Stream flow gaging data collected in the Guadalupe and San Antonio watersheds since the 1930s
indicate that there have been major droughts in almost every decade since gaging began. During the
30-year period from 1941–1970, there were three major statewide droughts: the first from 1947–
1948, the second from 1950–1957, and the third from 1960–1967. The most severe of these
droughts occurred from 1950–1957. Recent less severe droughts in the South Central Texas Region
have also occurred from 1983–1984, 1987–1990, and in 1996, 1999, and 2006 (Reference 2.4.11-5).
The most recent regional drought occurred from 2007 to 2009 (Reference 2.4.11-6).
From annual 7-day and 60-day low flow data plotted in Figure 2.4.11-1, the Guadalupe River has
experienced a drought every 7–10 years in the 69 years prior to 2007. The historical low flows and
estimated 100-year low flows are described in Subsection 2.4.11.1. Since the drought of record that
occurred in the 1950s, many small dams and reservoirs have been built on the Guadalupe and San
2.4.11-4
Revision 1
Victoria County Station
ESP Application
Part 2 — Site Safety Analysis Report
Antonio Rivers contributing to the increase in the river base flows in the past two decades. There are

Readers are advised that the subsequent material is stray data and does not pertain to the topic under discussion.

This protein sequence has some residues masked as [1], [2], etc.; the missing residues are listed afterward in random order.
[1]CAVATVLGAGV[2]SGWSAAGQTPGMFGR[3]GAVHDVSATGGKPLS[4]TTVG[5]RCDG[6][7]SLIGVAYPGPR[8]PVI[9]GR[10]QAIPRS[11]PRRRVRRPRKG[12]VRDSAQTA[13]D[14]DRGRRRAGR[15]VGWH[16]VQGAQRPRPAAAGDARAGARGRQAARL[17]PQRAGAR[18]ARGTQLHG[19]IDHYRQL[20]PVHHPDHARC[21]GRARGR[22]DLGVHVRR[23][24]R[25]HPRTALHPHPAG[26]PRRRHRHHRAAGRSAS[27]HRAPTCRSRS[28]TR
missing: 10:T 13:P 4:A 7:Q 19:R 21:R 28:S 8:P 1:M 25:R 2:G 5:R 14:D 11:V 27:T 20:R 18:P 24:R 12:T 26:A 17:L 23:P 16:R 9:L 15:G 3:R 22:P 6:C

29 storage reservoirs in the Guadalupe River basin and 34 storage reservoirs in the San Antonio
River basin with storage capacities of at least 3000 acre-feet, as described in Subsection 2.4.1. In
addition, small water discharges by various municipalities have also contributed to this base flow as
well. As a result of these changes within the Guadalupe River watershed, the characteristics of river
base flows have been affected (increased). Consequently, the 100-year low flows reported in
Table 2.4.11-4 are conservatively estimated.
2.4.11.4
Future Controls
Any safety-related functions for VCS, including a UHS, will not rely upon river or stream flow rates or
water levels and are not affected by future uses or controls. The effects of future uses on flow rate,
duration, and levels for drought conditions on the nonsafety-related cooling systems are described
below.
The Guadalupe River is used to supply water to the cooling basin via the RWMU system at a
maximum annual diversion rate of 75,000 acre-feet. As demonstrated by the water budget analysis,